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From Reality TV to Urban Farming

By emmajean.

By Emma-Jean Weinstein, @mycitygardens

The thought of planting your own vegetable garden probably seems overwhelming if you're not doing it yet.

"Is there lead in my soil?" You may ask, "Should I get it tested? What about a raised bed garden? What crops do I start with?” 

One Boston-native who knows many of the answers to such questions is Jessie Banhazi, the owner and co-founder of Green City Growers, a Boston-area company that assists individuals, restaurants, businesses, schools, and even eldercare homes in growing food anywhere.

Jessie used to work in reality television in New York City, but she soon got fed up. When a friend called to describe the burgeoning urban farming business he had witnessed in Portland, OR (where else?!) they decided to start something similar on the east coast.

So, Jessie moved from reality television to planting vegetables. Typical. 

The idea behind Green City Growers is to "foster a deep connection between people and the food they eat". They also look at spaces which are considered untraditional growing areas and make them fruitful.

Jessie was earnest about the obstacles urban farmers must face. "Light is a huge issue," she said. In a city, tall buildings lead to light deprivation which stunt vegetable growth, especially if you're growing crops that need tons of light like tomatoes or zucchinis.

Also, most of the soil in urban areas is contaminated with lead (you can get yours tested by the UMass Soil Testing Facility for $10), which is why 95 percent of the vegetable gardens GCG plants are raised beds. There's also the issue of pollinating. Bees don't populate urban areas the way they do suburban and rural ones, so GCG often hand pollinates plants. "It's a really odd experience," Jessie said, "You take a male flower and kind of stick it into a female flower."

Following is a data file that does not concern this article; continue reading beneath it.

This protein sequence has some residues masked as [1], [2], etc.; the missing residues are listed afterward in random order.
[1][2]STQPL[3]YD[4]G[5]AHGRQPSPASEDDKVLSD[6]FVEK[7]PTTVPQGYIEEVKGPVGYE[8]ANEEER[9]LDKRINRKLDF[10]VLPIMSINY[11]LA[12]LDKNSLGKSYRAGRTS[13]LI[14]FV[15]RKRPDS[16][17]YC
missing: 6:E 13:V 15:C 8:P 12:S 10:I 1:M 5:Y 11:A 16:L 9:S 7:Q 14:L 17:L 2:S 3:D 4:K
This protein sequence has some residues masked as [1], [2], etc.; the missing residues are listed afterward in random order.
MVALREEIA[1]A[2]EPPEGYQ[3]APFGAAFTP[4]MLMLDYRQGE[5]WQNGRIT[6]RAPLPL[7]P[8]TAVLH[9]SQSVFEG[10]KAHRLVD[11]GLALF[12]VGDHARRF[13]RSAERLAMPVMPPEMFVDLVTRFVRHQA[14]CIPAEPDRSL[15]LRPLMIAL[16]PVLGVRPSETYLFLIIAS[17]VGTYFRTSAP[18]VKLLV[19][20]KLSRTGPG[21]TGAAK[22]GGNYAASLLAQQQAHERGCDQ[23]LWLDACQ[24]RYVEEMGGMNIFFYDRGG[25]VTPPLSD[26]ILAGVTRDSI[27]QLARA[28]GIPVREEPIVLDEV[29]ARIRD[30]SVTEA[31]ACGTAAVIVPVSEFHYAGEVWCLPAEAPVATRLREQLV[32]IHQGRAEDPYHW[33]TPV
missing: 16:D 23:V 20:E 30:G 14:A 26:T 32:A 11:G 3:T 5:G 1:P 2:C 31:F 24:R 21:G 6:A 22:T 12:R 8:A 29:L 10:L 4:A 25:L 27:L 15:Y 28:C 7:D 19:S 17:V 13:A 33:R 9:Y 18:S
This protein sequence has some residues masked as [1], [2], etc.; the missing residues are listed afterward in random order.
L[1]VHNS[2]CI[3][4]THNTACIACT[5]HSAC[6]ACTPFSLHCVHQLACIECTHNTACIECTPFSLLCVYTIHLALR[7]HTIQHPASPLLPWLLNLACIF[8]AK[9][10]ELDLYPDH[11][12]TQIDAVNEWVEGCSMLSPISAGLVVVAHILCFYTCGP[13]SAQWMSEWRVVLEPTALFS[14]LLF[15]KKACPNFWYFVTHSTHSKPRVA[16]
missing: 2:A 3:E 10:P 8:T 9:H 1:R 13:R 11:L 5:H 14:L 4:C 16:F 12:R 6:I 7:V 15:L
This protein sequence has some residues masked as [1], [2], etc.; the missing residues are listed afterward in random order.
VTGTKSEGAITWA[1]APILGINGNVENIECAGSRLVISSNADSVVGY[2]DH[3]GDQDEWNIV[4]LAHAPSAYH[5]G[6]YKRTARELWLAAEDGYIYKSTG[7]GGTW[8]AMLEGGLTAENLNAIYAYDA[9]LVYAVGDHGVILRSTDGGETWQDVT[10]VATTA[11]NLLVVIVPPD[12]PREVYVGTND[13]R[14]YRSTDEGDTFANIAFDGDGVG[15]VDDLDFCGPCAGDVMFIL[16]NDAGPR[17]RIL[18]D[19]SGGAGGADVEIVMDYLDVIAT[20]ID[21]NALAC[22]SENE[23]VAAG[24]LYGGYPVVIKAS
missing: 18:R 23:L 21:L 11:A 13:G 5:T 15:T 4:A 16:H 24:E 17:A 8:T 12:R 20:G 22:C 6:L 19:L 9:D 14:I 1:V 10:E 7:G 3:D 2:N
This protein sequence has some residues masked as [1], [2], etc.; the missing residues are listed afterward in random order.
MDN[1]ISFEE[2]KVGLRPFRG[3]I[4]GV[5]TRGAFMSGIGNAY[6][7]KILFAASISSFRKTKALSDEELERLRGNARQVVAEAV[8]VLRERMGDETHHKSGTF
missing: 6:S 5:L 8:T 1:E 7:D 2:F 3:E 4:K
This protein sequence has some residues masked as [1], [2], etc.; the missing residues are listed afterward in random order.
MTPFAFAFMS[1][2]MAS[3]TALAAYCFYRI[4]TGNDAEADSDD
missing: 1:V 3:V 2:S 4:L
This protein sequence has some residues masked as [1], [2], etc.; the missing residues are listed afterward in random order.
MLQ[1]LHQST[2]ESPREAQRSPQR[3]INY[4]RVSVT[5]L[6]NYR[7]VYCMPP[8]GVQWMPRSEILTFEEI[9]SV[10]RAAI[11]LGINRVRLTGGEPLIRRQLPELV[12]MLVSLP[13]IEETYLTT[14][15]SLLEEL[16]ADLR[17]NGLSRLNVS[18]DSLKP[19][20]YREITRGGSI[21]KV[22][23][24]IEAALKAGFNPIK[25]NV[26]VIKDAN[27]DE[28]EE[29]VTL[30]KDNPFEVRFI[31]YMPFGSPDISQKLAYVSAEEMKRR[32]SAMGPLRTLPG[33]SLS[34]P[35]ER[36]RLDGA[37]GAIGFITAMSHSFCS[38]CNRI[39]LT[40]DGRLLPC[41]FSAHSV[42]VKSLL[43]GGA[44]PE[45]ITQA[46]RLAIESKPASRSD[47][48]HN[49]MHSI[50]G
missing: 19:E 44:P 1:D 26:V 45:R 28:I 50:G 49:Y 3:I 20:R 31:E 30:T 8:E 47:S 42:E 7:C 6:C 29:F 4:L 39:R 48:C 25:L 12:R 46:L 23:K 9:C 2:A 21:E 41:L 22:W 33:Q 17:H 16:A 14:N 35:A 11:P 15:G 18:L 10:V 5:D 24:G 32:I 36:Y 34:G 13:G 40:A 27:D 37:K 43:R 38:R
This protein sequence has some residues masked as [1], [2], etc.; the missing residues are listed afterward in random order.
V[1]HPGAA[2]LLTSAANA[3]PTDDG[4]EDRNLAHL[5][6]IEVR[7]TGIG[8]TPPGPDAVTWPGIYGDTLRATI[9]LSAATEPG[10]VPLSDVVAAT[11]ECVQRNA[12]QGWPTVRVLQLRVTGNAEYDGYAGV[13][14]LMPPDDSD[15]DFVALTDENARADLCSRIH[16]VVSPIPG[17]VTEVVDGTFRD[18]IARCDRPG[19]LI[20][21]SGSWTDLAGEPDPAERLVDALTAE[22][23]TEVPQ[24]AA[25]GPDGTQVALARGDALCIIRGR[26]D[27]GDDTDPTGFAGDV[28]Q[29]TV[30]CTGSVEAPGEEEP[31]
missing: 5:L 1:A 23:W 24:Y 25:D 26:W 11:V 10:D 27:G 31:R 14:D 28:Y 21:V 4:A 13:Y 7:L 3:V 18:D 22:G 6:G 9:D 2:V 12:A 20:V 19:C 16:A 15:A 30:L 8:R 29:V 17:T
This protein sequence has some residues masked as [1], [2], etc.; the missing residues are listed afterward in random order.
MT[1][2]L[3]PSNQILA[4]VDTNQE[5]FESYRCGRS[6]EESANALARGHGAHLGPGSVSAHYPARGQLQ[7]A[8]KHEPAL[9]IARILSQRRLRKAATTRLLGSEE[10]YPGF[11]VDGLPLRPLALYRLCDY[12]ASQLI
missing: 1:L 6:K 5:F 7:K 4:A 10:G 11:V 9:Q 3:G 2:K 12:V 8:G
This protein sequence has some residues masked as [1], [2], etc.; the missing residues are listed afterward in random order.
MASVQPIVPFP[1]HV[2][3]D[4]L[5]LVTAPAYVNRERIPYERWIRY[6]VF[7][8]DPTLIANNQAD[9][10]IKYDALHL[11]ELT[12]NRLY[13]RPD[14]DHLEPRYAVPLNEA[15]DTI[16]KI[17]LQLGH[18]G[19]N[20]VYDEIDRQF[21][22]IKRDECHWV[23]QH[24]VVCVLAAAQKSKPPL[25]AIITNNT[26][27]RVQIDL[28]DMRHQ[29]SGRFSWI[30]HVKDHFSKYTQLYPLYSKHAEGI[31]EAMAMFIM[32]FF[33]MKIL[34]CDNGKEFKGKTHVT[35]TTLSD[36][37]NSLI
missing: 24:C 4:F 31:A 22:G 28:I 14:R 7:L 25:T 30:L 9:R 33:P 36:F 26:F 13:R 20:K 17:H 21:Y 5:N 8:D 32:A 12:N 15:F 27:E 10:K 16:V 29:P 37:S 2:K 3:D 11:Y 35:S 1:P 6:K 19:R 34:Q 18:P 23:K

So what solutions are out there for urban gardeners? "Know what direction you're facing," Jessie says. Know how much light is in your yard and pick crops that do well in the light. Only have four to six hours of sunshine a day? That's fine! Plant radishes, root vegetables, mixed greens, leafy greens, and herbs. Jessie says they should do fine in minimal sunlight.

And… Call up Green City Growers for help! You don't necessarily need to pay for them to tackle your entire gardening project. You and your yard-sharing partner can just get a planting plan or a light analysis for the space. There's so much information out there about planting, sometimes you just need a little guidance to point you in the right direction.

What are the biggest benefits Jessie's seen from urban farming? "The quality of your food just can't compare to what you get from the grocery store," she said, "It's invaluable." 

Jessie, for instance, makes some incredible hot sauce with the veggies from her garden. If she throws together the tomatoes, garlic and jalapenos growing in her backyard, there's an accentuated flavor. The jalapenos are even hotter when homegrown!

Not only that, but it's awesome for kids who are picky eaters and avoid vegetables like the plague. They might scowl at broccoli from the supermarket but if they get to pick lettuce right from the backyard, they'll be much more eager to eat it.

So, as you begin your yard-sharing project with your neighbors, remember not to get overwhelmed, to start small, and to call up Green City Growers if you need any help!